Conventional political wisdom says there are no votes in fixing homelessness. Maybe that explains our spiralling housing crisis.
In 2011, 34 people slept rough for one night or more in Cork City. Last year, that figure was 284. As of the end of October this year, there are 311 people sleeping rough on the streets of Ireland’s second city.
By any measure, that’s a damning indictment of the Government which came to power in 2011. That said, horrible as it is, people sleeping rough is only the tip of a far greater problem.
Last week I visited the Cork Simon Community soup kitchen for a chat with the staff and to see first-hand the services they provide. A hot meal is given to anyone who needs it, in a warm, secure environment and most evenings up to fifty people call in. Almost half of them are in private rented accommodation. It’s no exaggeration to say that people who cannot afford to feed themselves are potentially only one rent payment away from homelessness.
The weeks around the recent Budget saw a lengthy stand-off between the Departments of Finance and Environment on the twin issues of rent certainty and rent allowance. The conflict centred on the seemingly unstoppable force of Labour’s Environment Minister Alan Kelly meeting the apparently immovable object of Fine Gael’s Finance Minister Michael Noonan.
Kelly was pushing for rent certainty and an increase in rent allowance. Noonan was reportedly having none of it, saying that rent certainty would interfere with the market and that landlords would just up rents to swallow up any increase in rent allowance.
The front line of homelessness
Now, if you wanted to find out about any issue, you’d talk to the experts, wouldn’t you? If you wanted to find out about – say – homelessness, you’d go to the people on the front line of helping the homeless on a daily, nightly, hourly basis.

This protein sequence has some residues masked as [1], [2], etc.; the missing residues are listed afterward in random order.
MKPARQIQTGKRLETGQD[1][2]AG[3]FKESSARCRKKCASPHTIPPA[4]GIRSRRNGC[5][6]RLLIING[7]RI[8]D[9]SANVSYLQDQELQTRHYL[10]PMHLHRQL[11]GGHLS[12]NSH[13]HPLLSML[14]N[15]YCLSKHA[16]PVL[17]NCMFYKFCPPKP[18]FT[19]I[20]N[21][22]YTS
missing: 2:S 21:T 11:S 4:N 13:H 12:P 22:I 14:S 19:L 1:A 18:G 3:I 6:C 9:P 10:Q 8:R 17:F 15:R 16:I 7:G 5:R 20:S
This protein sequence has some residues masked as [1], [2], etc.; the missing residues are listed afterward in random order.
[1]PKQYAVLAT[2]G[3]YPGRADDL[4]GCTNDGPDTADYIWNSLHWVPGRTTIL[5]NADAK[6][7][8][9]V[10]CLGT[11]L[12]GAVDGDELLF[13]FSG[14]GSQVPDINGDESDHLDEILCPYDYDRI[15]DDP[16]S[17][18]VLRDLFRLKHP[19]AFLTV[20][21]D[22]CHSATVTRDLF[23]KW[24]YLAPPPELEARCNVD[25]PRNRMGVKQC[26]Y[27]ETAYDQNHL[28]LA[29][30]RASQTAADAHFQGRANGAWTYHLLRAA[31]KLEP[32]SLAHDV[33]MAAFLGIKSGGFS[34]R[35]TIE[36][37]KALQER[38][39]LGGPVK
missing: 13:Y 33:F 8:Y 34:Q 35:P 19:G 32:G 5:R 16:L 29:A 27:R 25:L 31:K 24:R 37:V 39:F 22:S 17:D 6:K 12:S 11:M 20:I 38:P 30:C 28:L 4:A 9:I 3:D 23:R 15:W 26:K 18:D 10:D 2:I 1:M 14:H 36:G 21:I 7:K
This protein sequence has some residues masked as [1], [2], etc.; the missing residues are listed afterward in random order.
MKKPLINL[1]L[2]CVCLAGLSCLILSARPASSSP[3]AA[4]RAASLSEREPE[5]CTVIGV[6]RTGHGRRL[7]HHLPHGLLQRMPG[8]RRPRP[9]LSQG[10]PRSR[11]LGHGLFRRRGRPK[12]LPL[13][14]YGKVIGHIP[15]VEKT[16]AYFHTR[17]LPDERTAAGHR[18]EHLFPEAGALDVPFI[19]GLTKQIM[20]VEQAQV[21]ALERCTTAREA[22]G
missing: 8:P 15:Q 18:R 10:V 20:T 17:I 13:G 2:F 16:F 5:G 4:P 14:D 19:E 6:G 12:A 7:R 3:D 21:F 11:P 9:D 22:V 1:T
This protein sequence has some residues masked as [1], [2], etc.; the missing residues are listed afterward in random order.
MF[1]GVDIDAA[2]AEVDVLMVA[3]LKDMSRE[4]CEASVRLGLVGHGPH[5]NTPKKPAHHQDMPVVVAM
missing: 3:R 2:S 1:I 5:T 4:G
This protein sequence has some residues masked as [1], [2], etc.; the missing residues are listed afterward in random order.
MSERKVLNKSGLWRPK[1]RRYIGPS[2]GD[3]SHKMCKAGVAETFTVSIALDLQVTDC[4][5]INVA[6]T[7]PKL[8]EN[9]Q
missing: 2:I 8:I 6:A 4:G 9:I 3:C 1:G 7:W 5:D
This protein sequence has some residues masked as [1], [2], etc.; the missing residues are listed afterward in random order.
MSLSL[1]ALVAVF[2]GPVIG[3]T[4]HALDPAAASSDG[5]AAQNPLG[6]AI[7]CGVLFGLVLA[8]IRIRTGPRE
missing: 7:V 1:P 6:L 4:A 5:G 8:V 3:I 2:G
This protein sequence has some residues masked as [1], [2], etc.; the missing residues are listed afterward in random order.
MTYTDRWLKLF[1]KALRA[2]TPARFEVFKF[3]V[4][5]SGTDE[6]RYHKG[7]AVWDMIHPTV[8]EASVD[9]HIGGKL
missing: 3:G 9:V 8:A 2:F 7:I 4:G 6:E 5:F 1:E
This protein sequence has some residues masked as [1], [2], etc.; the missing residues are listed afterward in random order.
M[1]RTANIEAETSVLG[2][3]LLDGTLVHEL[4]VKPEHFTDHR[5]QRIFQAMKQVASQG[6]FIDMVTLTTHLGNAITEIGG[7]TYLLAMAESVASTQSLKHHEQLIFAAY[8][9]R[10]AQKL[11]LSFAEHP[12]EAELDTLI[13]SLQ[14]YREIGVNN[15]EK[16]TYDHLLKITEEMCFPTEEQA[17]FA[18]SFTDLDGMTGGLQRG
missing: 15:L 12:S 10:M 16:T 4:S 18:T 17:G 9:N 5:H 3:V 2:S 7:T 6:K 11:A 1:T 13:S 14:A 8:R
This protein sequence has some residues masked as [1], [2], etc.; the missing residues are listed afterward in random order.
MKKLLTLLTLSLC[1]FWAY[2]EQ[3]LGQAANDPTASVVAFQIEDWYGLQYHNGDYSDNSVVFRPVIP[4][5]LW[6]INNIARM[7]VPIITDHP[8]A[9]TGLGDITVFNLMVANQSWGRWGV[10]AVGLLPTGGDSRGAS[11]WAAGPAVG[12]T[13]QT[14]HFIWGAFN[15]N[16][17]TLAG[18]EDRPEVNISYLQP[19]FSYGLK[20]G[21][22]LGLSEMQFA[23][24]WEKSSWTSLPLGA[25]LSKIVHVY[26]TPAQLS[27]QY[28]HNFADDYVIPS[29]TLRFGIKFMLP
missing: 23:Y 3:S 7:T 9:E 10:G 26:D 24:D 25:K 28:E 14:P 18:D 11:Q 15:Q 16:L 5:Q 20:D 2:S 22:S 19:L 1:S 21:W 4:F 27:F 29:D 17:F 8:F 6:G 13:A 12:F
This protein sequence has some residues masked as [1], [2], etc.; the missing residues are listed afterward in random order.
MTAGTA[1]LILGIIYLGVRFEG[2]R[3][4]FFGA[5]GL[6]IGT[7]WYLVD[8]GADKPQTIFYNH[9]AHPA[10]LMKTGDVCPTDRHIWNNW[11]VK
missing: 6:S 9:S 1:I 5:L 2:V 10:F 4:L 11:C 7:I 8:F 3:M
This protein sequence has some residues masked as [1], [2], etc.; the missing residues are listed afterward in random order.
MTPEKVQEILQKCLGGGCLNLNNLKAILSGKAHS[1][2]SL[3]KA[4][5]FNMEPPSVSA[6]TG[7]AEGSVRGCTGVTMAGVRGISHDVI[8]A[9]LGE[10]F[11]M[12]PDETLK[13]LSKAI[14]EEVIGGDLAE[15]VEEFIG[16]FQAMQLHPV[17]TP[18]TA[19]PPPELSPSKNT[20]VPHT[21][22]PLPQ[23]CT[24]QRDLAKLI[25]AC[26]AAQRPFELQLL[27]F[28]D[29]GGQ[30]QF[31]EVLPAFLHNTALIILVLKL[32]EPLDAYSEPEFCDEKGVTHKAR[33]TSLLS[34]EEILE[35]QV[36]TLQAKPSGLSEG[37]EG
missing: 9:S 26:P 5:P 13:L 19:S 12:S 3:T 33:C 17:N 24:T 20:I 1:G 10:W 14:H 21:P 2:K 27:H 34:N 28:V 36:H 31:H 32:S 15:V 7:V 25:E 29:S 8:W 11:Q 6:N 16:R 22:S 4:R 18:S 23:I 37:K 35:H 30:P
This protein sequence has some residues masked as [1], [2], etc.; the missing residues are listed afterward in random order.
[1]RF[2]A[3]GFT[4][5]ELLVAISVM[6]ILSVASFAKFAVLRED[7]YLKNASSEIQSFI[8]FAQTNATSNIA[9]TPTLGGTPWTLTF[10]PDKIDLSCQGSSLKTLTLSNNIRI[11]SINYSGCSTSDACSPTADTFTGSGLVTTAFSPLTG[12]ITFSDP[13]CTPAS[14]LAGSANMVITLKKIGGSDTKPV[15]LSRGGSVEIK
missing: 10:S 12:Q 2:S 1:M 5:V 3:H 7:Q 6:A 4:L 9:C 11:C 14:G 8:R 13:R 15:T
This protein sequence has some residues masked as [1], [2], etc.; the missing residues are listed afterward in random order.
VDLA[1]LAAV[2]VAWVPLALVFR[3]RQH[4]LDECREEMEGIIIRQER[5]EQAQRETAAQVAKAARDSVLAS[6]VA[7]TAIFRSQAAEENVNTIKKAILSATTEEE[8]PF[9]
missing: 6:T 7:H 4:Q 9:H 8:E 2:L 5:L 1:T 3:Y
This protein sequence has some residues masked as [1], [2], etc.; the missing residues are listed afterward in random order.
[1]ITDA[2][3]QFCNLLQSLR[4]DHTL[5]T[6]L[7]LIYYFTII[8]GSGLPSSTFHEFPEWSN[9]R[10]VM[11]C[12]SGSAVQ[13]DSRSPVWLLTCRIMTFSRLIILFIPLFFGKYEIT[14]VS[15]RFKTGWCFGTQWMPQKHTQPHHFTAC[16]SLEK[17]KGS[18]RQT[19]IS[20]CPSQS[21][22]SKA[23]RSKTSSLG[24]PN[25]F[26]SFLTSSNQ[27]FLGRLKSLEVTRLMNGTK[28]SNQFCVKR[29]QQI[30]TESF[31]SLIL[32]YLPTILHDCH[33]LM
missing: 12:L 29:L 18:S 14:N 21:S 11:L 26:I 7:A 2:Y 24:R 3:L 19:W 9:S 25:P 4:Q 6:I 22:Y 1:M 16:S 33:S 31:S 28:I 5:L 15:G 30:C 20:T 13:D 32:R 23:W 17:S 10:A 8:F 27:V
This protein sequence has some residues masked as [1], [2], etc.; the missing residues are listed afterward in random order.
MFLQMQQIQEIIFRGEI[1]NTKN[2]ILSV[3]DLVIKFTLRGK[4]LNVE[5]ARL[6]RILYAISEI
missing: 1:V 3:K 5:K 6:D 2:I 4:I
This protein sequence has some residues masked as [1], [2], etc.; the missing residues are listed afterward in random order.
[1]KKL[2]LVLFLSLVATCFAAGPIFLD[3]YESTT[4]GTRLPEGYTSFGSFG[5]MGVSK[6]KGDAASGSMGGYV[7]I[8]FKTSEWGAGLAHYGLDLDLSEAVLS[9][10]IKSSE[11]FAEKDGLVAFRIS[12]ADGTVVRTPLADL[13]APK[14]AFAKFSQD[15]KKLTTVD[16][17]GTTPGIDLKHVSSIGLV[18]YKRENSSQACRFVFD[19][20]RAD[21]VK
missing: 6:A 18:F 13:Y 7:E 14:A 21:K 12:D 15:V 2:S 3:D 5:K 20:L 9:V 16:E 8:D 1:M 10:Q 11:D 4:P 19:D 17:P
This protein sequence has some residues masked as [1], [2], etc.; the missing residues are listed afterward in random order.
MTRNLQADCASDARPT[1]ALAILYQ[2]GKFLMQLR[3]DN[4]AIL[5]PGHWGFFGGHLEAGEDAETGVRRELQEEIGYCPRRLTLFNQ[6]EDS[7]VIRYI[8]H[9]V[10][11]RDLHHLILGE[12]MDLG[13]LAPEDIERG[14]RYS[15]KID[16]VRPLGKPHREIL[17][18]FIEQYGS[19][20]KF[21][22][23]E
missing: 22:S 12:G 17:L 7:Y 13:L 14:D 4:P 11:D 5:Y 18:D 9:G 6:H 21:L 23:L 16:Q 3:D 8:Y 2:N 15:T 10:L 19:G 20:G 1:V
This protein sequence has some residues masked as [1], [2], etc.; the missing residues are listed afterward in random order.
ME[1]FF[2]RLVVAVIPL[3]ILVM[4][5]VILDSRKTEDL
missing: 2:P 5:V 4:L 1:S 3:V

People like Sister Stan of Focus Ireland, Brother Kevin of the Capuchin Day Centre and Father Peter McVerry. People like the Simon Community.
The people who know most about homelessness all speak with one voice on an immediate way to help prevent more yet people falling between the cracks: increase rent allowance and guarantee rent certainty. Rent allowance hasn’t increased in two-and-a-half years and in that time rents are up by up to 30%. Landlords would be prevented from increasing rents to absorb any rent allowance increase if tenants had rent certainty.
The Kelly/Noonan stand-off eventually resolved itself in the decision that rent supplement would not be increased but rents would be frozen for two years.
Speaking personally as someone living in private rented accommodation, the news of an impending rent freeze resulted in my getting a panicky call from my landlord suggesting that I might like to have a chat – as a matter of some urgency – about a 20% rent increase. Anecdotal evidence on Twitter suggests I’m far from alone.
The rent freeze was signed into law by President Higgins on the 4th of December. It certainly grants breathing room to those currently in private rented accommodation but without an increase in rent allowance it does nothing to help those currently stuck in emergency accommodation and those frozen out of a skyrocketing rental market.